BLACK LIVES MATTER TOOK OVER ‘YELLOW ROCK’ BRIEFLY
Some in Eagle River are saying that when their “Yellow Rock” was painted all in black with a “Black Lives Matter in white letters this week, it was an affront to the community, which uses the rock to congratulate people on their birthdays and graduations.
Yellow Rock has never been a political rock — until this week. Black Lives Matter is a controversial group that wants to defund the police and has been prominent in national protests and riots over the past 10 days.
It’s painted all silver now. Someone from the neighborhood went in and covered up what felt to many as an angry act of vandalism in this suburb of Anchorage.
The fact that during the same 24-hour period, glass was shattered at two Eagle River businesses seemed oddly coincidental to some residents who commented on Facebook that it may have been part of the nationwide unrest. Others said it was just regular vandalism, not politically motivated.
At Focus, a nonprofit that helps disabled children, at least seven windows were smashed, while the glass door of the U.S. Post Office was also destroyed by a large rock that was thrown through the glass.
Assemblywoman Jamie Allard was to attend an Assembly work session on Friday, but said instead she would be meeting with people in the community and assessing and discussing the damage. Allard has been subjected to online harassment by activists associated with a recent Black Lives Matter protest in Anchorage, and she removed her official page from Facebook because of the acceleration of the attacks on her by the activists.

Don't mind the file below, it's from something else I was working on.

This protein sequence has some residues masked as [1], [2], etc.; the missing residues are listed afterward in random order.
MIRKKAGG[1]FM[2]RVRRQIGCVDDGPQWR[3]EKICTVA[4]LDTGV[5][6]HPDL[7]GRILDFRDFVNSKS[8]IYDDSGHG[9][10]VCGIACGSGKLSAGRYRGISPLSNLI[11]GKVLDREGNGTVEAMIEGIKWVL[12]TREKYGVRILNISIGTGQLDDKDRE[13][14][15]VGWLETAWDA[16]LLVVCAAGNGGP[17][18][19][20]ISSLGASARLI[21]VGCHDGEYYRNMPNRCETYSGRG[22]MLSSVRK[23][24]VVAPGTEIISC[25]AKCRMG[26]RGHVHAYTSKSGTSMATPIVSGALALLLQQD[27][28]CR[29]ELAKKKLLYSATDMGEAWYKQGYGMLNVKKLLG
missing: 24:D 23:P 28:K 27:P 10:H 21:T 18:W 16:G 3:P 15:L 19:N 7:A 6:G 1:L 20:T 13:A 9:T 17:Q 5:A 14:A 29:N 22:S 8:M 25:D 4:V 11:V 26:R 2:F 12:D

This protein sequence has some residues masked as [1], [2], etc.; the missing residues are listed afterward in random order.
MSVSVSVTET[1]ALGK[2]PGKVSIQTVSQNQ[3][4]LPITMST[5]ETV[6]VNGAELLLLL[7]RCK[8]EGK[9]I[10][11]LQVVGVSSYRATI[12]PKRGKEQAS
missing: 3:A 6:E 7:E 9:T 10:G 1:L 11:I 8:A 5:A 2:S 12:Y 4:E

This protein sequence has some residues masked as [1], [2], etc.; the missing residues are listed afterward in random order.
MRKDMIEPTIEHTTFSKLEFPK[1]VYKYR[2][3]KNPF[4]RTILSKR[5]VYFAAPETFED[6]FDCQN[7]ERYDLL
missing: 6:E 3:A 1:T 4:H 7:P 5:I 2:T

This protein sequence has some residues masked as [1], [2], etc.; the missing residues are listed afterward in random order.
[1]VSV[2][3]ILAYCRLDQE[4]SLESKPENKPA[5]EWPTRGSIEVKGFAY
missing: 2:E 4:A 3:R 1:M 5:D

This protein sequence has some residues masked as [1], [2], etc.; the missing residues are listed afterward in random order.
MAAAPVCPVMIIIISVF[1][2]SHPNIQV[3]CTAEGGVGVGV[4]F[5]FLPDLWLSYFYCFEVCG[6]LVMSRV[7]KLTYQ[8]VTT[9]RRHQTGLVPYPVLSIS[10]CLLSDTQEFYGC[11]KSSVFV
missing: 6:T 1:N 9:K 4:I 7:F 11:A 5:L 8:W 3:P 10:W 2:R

There’s no certainty that the Black Lives Matter group painted the celebration rock with the #BLM; and there’s no law saying that Black Lives Matter can’t paint its initials on the rock. The use of the Yellow Rock for art projects and well-wishes is more of a friendly understanding in the community; there are no hard-and-fast rules.
But the community wasted no time in erasing the politically charged message. By Friday morning, the entire rock was plain silver and looked remarkably like a silver hog resting at the corner of Eagle River Road and Wren Lane.